From lattes to jack-o'-lanterns, pumpkins and October go hand in hand. But this super squash is way more than just a spooky staircase addition—it's a performance-boosting powerhouse and a dancer's best friend. Here are a few ways to reap the health benefits of this fall staple.
In Your Food
There are lots of delicious—and nutritious—ways to incorporate pumpkin into your daily diet. "Pumpkin is a superfood, packed with vitamins A, C, E, minor B vitamins, potassium, and fiber, all keys to promoting healthy joints, muscles, and immunity," says Peggy Swistak, MS, RD, CD, of Pacific Northwest Ballet. And while it's easy to associate pumpkin with pie, Swistak says your best bet is going savory. "You can purée the pulp in a food processor and use it as a butter substitute, or as a delicious, low-calorie pasta sauce," she says. If you need a satisfying, nutrient-rich rehearsal snack, Swistak recommends pumpkin seeds. "Drizzle them with some olive oil and salt, then toast them in the oven at 300 degrees Fahrenheit for 45 minutes."
On Your Face
From exfoliating dead skin cells to combating redness, the antioxidants, enzymes, and vitamins found in pumpkins are major skin savers—which is why a DIY face mask will have your face glowing brighter than your jack-o'-lantern. Purée a slice of pumpkin about the size of an iPhone in a food processor. Then, add a raw egg, half a teaspoon of honey, and half a teaspoon of raw apple cider vinegar to the purée. Using your hands or a clean brush, apply the mask to your face and let it sit for 15 minutes. Rinse it off with water and pat your skin dry with a clean towel. Your skin will be fresh, bright, and ready to take the stage.
In Your Hair
If can after can of hairspray has left your mane brittle, try a made-from-scratch pumpkin conditioner—the squash's bevy of minerals and antioxidants will help restore your hair to its natural luster. Add the pulp of a small pumpkin to a food processor (make sure to save the seeds for toasting later). Blend until smooth, then add half a tablespoon of honey and 1 tablespoon of coconut oil and blend until all the ingredients are mixed together. Work the mask through your ends and let it soak in for 20 minutes, then rinse it out.
A version of this story appeared in the October 2018 issue of Dance Spirit with the title "Pumpkin Spice and Chill."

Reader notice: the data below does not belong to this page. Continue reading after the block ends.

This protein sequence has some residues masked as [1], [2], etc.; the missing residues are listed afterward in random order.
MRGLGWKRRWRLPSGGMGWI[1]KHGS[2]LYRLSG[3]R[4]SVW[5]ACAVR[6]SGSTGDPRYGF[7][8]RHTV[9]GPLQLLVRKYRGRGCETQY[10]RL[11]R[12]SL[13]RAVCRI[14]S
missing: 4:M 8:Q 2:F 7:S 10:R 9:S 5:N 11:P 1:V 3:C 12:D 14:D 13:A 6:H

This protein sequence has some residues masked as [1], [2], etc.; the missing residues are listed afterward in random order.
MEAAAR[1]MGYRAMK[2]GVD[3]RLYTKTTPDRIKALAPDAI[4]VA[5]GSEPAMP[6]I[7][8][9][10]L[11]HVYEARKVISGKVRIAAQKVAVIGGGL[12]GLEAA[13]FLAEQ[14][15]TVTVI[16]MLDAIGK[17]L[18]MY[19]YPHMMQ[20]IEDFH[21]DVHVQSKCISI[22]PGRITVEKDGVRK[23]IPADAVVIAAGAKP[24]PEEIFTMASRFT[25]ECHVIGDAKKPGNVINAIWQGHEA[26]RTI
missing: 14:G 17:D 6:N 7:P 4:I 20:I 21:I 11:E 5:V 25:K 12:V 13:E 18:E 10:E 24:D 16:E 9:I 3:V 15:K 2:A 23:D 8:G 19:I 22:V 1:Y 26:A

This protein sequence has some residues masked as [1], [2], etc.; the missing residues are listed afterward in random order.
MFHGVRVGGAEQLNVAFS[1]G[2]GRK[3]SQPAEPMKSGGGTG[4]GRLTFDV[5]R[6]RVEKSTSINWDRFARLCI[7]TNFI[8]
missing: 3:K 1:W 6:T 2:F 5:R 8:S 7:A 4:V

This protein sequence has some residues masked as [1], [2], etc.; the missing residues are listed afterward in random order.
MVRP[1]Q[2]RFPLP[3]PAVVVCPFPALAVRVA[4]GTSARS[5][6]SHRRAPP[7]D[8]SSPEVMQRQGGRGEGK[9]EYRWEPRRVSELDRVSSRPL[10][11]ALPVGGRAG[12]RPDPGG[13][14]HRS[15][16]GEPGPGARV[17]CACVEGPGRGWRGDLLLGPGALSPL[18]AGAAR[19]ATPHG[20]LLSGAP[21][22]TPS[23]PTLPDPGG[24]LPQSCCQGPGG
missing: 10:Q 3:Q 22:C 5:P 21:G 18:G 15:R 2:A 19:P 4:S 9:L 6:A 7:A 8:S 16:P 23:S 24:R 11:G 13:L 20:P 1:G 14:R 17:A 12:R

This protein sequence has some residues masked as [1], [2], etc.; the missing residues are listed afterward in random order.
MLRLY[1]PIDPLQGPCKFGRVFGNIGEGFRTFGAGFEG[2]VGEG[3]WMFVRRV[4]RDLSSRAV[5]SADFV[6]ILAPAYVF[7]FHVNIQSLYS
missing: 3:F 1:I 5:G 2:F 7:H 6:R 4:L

In our "Dear Katie" series, MCB soloist Kathryn Morgan answers your pressing dance questions. Have something you want to ask Katie? Email firstname.lastname@example.org for a chance to be featured!
I'm 14 and have been studying ballet seriously for about three years. Even though I feel ready,my teachers haven't put me on pointe yet. Am I doing something wrong? Should I ask them about it, or is it pointe-less?
Alvin Ailey American Dance Theater's Samantha Figgins (Andrew Eccles)
Samantha Figgins is currently in her fifth season with the Alvin Ailey American Dance Theater (and was a Dance Spirit cover girl back in 2013!). But what many people don't know is that the gorgeous dancer suffers from single-sided deafness. As a baby, Figgins contracted spinal meningitis, which caused her to lose all hearing in her right ear. She never gave up on her dance dreams, though, and fought her way through uncomfortable situations, never missing an opportunity to learn and grow. Now, after getting her first pair of hearing aids, she opens up about her path to success. —(As told to Courtney Celeste Spears)
Sara Esty as Maggie in "A Chorus Line" (courtesy Esty)
Sara Esty's ethereal grace and sophisticated charm have won over ballet and Broadway audiences alike. The bunhead-turned-Broadway-baby began training near her hometown in Gorham, ME, at the Maine State Ballet's School for the Performing Arts (with her equally fabulous twin sister, Leigh-Ann). She enrolled full-time at the Miami City Ballet School in 2004, and joined Miami City Ballet as an apprentice in 2005. In 2006, Esty won the Princess Grace Award, and she was promoted to soloist at MCB in 2011. After leaving MCB in 2014, she made her Broadway debut in An American in Parisas the understudy for Lise, and went on to share the role of Lise with her sister on the show's national tour. Most recently, she was seen in 5th Avenue Theatre's production of Marie, Dancing Stillin Seattle, WA. —Courtney Bowers